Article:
Biden's Brief Expands to Include Iraq

Vice President Joe Biden's official portfolio is expanding. NEWSWEEK has learned that President Obama has asked Biden to take the lead role on Iraq as the U.S. begins its scheduled drawdown of combat troops, a move that comes as administration officials are expressing concerns about the uptick in violence and political instability in the region.

Biden's role will be something of an unofficial envoy to Iraq, though he won't handle day-to-day dealings with officials on the ground. The goal is to "raise the level" in hopes that Biden's stature encourages Iraqi officials to bridge their political differences, says a senior administration official who didn't want to be named talking about high-level personnel decisions. "He knows the players," White House chief of staff Rahm Emanuel tells NEWSWEEK. "He brings a lot of experience and expertise on this issue to the table, and the president trusts him."

While they insist that overall incidents of violence in Iraq remain low, Obama and his aides worry about the recent spate of bombings in the region and the Iraqi security forces' ability to respond. But it's the continued political turmoil that has officials most anxious. Both Obama and Biden have raised the issue repeatedly with Iraqi leaders in recent months, without much success. "I think the Maliki government is not only going to have to continue to strengthen its security forces, but it's also going to have to engage in the kind of political give-and-take leading up to the national elections that we've been talking about for quite some time," Obama said on June 26. "I haven't seen as much political progress in Iraq … as I would like to see."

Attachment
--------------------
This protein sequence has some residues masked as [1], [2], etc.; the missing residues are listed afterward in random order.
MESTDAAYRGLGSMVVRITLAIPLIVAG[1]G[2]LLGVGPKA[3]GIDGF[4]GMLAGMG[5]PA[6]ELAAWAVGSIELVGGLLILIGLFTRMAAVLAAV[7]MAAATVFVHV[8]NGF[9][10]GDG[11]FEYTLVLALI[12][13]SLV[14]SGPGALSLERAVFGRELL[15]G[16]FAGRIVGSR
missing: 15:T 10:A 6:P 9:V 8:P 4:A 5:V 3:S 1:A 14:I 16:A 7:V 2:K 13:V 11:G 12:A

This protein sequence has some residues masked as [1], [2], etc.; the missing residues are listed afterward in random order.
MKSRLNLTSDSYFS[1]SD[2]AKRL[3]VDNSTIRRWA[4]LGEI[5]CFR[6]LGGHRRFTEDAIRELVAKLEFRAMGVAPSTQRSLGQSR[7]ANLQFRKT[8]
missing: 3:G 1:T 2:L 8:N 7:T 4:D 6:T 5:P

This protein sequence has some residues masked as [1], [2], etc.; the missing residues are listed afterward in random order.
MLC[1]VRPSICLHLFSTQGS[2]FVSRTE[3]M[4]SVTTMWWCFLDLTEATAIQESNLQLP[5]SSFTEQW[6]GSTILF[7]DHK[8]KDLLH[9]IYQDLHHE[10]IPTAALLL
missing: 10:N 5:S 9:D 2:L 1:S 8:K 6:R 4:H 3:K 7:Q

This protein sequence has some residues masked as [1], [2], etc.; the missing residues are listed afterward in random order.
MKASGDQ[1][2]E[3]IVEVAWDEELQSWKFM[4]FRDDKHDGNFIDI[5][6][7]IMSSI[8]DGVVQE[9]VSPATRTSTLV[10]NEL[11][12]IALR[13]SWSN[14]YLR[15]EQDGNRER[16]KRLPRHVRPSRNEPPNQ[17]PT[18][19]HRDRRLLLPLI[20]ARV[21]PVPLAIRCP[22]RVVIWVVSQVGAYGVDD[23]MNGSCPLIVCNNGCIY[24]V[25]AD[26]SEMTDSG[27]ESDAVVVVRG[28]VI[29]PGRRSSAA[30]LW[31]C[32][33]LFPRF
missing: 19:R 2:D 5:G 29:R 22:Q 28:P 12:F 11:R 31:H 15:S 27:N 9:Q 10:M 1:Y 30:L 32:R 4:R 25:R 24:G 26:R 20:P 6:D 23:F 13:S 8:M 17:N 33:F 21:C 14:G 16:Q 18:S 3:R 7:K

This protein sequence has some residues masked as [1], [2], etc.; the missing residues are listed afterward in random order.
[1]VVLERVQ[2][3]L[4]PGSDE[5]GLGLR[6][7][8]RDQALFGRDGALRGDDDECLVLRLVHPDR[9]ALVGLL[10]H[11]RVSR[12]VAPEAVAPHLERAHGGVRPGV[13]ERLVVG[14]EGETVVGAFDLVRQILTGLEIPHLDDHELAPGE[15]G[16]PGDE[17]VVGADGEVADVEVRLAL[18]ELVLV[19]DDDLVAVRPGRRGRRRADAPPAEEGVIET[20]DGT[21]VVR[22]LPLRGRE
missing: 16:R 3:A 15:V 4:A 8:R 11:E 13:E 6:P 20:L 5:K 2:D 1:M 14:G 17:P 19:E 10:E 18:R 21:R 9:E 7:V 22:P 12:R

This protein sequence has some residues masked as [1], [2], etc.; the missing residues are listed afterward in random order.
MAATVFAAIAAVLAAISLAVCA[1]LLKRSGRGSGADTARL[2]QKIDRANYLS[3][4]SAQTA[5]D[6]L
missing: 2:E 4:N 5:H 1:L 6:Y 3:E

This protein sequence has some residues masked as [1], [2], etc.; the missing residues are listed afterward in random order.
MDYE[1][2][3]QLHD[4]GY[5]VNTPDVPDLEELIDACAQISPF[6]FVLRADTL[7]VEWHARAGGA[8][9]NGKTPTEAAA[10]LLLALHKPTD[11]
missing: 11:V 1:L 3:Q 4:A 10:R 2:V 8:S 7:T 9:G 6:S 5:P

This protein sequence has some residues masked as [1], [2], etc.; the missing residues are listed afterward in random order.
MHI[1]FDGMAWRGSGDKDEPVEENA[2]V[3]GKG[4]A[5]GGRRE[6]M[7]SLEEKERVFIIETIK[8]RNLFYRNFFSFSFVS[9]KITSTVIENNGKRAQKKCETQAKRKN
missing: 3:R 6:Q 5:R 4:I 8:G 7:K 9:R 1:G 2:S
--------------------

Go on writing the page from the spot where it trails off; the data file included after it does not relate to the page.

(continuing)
The senior administration official was careful to note that Biden's efforts will not undermine Christopher Hill, who is the U.S. ambassador to Iraq—though many outside observers haven't been shy in noting Hill's lack of Middle East experience (he was last assigned to North Korea).

As chairman of the Senate Foreign Relations Committee, Biden visited the region nearly a dozen times and has been an active player in policy discussions. Speaking about Iraq last February, he said, "We're going to have to get in there and be much more aggressive in forcing them to deal with these issues."